Rigoberto Uran of Colombia (L), Chris Froome of Great Britain (C) and Romain Bardet of France arrive on the presentation podium after the conclusion of the Tour de France in Paris on July 23, 2017. Froome claimed his fourth overall Tour victory. Photo by David Silpa/UPI | License Photo
Britain's Chris Froome claimed his fourth Tour de France on Sunday, winning for the third straight year in cycling's most prestigious race.
The 32-year-old Froome finished 54 seconds overall ahead of Colombian Rigoberto Uran for the smallest margin of the Team Sky rider's wins.
"I'm speechless, it's amazing," Froome said after getting off his bike and hugging his wife and son.
Frenchman Romain Bardet, also runner-up last year, placed 2 minutes, 20 seconds behind in third place. Spaniard Mikel Landa, who is Froome's teammate, was denied a podium spot by just one second. Italian Fabio Aru finished fifth.
Froome (86 hours, 20 minutes, 55 seconds) was always in control over the three-week race. He is now one title behind Belgian Eddy Merckx, Spain's Miguel Indurain and French duo Jacques Anquetil and Bernard Hinault. The disgraced Lance Armstrong's seven titles have been erased from the record book.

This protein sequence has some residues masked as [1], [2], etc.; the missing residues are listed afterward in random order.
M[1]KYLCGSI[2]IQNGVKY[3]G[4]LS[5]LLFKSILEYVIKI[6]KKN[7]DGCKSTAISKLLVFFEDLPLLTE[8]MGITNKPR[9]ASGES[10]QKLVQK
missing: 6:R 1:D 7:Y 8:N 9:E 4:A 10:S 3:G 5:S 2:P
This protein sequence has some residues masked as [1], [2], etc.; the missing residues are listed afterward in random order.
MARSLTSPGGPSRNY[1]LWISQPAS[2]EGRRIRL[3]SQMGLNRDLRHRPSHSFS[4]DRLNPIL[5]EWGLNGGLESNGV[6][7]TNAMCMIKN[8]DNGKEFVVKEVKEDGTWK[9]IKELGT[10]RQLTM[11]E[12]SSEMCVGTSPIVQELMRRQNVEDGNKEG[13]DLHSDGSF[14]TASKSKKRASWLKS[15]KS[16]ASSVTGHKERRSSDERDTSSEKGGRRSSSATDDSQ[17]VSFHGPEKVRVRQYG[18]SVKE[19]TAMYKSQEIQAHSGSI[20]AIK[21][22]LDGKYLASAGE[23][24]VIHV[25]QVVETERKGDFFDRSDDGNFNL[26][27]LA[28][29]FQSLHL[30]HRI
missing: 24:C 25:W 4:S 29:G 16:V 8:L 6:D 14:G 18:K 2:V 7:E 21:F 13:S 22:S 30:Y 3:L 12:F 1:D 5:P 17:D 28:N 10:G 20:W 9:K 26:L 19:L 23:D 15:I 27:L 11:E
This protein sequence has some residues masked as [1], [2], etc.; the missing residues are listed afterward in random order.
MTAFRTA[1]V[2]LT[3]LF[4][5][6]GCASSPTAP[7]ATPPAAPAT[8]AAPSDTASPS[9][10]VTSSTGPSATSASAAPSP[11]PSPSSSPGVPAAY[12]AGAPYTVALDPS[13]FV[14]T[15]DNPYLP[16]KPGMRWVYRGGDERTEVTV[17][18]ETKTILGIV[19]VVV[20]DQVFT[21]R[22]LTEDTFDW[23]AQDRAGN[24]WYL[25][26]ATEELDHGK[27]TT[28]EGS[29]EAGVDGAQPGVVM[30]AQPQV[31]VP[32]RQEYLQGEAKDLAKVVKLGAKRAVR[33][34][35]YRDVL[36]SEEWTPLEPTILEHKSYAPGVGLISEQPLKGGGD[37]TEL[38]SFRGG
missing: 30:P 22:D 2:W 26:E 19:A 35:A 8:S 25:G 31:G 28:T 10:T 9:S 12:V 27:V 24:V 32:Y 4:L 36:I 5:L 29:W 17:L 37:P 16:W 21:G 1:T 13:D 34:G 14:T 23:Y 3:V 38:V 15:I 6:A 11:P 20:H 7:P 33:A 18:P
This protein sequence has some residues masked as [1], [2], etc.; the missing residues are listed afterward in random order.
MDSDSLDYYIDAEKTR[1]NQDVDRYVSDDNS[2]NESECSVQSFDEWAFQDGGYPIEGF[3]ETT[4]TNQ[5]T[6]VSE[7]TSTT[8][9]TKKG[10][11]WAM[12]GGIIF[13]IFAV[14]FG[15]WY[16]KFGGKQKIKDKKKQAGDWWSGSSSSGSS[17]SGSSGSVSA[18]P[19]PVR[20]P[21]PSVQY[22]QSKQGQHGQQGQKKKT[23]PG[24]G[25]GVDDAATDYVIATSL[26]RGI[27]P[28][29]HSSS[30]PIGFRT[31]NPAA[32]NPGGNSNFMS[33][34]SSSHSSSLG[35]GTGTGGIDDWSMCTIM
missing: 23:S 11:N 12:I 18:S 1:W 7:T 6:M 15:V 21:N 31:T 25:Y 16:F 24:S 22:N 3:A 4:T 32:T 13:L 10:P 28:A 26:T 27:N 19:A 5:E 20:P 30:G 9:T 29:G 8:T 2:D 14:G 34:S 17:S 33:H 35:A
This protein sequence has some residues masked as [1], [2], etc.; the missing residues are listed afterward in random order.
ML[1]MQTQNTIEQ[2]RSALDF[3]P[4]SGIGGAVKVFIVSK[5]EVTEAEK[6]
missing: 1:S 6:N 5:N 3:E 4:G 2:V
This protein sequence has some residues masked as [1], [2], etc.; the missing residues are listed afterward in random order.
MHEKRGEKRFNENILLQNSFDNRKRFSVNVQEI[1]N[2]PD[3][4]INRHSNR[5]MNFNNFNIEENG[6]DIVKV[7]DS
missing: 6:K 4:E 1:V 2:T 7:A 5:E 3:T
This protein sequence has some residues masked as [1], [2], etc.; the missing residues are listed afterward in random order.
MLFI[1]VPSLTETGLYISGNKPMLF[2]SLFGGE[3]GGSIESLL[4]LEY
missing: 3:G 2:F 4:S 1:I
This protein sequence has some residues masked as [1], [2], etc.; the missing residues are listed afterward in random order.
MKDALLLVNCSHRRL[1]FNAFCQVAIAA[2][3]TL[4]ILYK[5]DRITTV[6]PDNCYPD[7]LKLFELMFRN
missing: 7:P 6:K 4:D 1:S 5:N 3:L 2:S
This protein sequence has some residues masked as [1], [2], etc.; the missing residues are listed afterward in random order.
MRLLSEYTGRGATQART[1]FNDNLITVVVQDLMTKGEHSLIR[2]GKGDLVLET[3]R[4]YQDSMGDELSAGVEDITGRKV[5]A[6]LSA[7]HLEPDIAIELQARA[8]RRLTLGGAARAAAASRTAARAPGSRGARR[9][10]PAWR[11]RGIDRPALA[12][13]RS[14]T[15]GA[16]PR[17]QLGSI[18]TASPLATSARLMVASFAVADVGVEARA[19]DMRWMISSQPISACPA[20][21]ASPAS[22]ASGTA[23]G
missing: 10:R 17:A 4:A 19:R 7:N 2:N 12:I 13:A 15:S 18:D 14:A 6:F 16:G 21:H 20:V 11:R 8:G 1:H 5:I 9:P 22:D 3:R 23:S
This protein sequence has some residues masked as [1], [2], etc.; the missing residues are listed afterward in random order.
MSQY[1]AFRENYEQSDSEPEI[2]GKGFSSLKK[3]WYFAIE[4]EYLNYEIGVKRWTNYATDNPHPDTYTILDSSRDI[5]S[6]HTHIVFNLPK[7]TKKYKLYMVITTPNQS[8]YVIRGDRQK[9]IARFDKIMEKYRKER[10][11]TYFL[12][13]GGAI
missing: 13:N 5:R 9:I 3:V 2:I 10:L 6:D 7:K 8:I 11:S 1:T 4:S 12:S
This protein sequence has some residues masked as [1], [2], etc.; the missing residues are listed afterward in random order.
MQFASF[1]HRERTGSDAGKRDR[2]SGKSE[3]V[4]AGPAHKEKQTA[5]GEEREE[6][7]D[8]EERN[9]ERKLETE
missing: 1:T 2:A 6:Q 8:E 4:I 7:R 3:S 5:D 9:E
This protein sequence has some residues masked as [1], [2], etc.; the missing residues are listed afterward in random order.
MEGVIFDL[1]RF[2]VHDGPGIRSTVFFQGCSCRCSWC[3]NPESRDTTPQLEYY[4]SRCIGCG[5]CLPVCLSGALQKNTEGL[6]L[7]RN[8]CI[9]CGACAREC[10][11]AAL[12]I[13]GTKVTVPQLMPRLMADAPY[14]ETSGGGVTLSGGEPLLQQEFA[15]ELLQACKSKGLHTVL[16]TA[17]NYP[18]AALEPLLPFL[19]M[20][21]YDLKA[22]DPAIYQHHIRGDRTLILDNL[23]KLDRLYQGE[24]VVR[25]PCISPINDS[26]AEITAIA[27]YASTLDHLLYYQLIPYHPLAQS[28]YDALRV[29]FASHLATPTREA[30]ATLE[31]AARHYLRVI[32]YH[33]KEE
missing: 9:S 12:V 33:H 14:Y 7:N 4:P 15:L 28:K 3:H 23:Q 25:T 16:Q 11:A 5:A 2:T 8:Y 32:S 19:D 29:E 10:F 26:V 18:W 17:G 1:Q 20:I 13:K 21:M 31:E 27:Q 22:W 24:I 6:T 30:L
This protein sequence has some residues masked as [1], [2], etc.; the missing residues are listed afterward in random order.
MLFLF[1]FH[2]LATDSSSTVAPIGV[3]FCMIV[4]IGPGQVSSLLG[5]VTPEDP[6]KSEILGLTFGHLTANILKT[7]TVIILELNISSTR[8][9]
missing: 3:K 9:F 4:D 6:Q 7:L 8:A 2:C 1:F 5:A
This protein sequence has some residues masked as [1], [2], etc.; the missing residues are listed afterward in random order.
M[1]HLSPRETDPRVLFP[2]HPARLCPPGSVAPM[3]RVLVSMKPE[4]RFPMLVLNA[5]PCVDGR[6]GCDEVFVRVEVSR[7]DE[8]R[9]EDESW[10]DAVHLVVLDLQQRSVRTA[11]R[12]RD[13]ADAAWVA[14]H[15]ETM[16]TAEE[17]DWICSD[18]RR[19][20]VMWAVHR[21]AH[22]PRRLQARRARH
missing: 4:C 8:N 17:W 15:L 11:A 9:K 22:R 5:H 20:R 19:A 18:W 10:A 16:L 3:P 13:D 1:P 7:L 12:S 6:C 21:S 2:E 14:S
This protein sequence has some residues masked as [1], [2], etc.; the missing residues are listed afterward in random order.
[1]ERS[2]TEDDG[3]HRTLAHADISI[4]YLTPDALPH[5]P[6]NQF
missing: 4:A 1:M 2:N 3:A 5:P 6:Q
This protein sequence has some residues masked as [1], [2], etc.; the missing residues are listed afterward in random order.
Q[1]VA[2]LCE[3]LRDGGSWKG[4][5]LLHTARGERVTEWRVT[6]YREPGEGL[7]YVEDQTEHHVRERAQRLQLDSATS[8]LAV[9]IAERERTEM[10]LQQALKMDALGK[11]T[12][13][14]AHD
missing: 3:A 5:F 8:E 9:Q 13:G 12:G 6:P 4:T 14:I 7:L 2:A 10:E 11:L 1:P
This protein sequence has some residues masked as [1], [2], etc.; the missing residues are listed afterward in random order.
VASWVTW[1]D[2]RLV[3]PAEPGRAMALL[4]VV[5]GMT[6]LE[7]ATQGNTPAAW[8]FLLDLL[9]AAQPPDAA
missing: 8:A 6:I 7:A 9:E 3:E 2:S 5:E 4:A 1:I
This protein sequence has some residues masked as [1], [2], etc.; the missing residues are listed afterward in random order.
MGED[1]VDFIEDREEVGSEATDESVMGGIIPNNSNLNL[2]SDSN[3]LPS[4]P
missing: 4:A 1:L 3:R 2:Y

"Each time I have won has been so unique, such a different battle to get to this moment," Froome, who also won in in 2013, 2015 and 2016, said afterwards. "They are all so special but this will be remembered as the closest and most hard fought."
Sunday's 21st stage is mostly a ceremonial 64-mile ride into Paris before finishing on the Champs-Elysees. Dylan Groenewegen of the Netherlands sprinted to victory in the final stage in two hours, 25 minutes, 39 seconds.
"The Champs-Elysees never disappoints, there is something magical when you have spent three weeks thinking about this moment, it's just so rewarding every time," Froome said.